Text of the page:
How to Make a Pumpkin Pie from Scratch

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Pumpkin pie starts with a can, right? Not so fast! Learn how to make a pumpkin pie from scratch.

The second the leaves begin to turn and the temperature begins to drop, bakers head into the kitchen to make tasty fall treats. While favorites like apple crisp and gingersnaps are in heavy rotation, many bakers may not have learned how to make pumpkin pie from scratch. And we mean from scratch.

That means skipping the can of pumpkin (even though there’s nothing wrong with it!) and giving this field-to-table technique a whirl.

Why Make Pumpkin Pie from Scratch?

Yes, canned pumpkin is super convenient and tastes great, but half the fun of baking is trying something new. For many home bakers, learning how to make pumpkin pie from scratch is a totally new technique worth giving a go. It’ll also set your pie apart from everyone else’s.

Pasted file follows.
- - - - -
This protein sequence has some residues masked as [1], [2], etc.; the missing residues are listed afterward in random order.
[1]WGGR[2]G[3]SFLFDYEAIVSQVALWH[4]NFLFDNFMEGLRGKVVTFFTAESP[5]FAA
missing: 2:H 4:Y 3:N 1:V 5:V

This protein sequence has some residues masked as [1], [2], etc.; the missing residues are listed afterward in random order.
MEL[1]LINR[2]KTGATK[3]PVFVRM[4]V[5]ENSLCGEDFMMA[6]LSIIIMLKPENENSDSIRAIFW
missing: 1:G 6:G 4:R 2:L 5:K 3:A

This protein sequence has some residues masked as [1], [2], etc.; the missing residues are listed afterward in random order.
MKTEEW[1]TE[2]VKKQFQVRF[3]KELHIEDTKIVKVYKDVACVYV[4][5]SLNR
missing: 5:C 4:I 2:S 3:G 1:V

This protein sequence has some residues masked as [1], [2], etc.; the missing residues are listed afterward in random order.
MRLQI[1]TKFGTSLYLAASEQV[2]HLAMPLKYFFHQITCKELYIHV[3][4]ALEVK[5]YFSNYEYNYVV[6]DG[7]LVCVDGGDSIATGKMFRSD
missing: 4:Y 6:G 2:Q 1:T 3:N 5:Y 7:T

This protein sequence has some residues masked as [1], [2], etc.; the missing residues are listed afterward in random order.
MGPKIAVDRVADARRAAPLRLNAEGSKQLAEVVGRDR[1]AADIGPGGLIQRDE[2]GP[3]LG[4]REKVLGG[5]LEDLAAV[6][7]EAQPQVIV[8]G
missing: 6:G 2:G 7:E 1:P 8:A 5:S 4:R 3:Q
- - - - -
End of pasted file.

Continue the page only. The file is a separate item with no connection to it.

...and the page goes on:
Also, if you find your grocery store is out of canned pumpkin, knowing how to make your own canned pumpkin substitute is a handy trick.

You will notice there are some differences between pies made with canned pumpkin vs. fresh pumpkin. Pies made with fresh squash tend to have a slightly different texture because the pumpkin is so fresh. Also, it all depends on the pumpkin you pick, just like any recipe that relies upon fresh fruit and veggies.

The Best Pumpkins for Pumpkin Pie Filling

You can skip the traditional pumpkin patch when it comes to your pie. These field pumpkins are large and have stringy, watery flesh without much flavor. If it sounds as though they’re not great for baking—you’re right.

Instead, look for pie pumpkins or sugar pumpkins. Pie pumpkins are smaller, with denser flesh and greater sweetness. To pick a good one, opt for a pumpkin that’s firm and free of any blemishes or soft spots. The pumpkins should be a rich orange color without any green.

How to Make Fresh Pumpkin Pie


  • Dough for single-crust pie
  • 1 medium pie pumpkin
  • 2 large eggs, room temperature
  • 3/4 cup packed brown sugar
  • 1 teaspoon ground cinnamon
  • 1/2 teaspoon salt
  • 1/2 teaspoon ground ginger
  • 1/4 teaspoon ground cloves
  • 1 cup 2% milk
  • Whipped cream, optional

Go to Recipe

Tools You’ll Need


Step 1: Prep the Pumpkin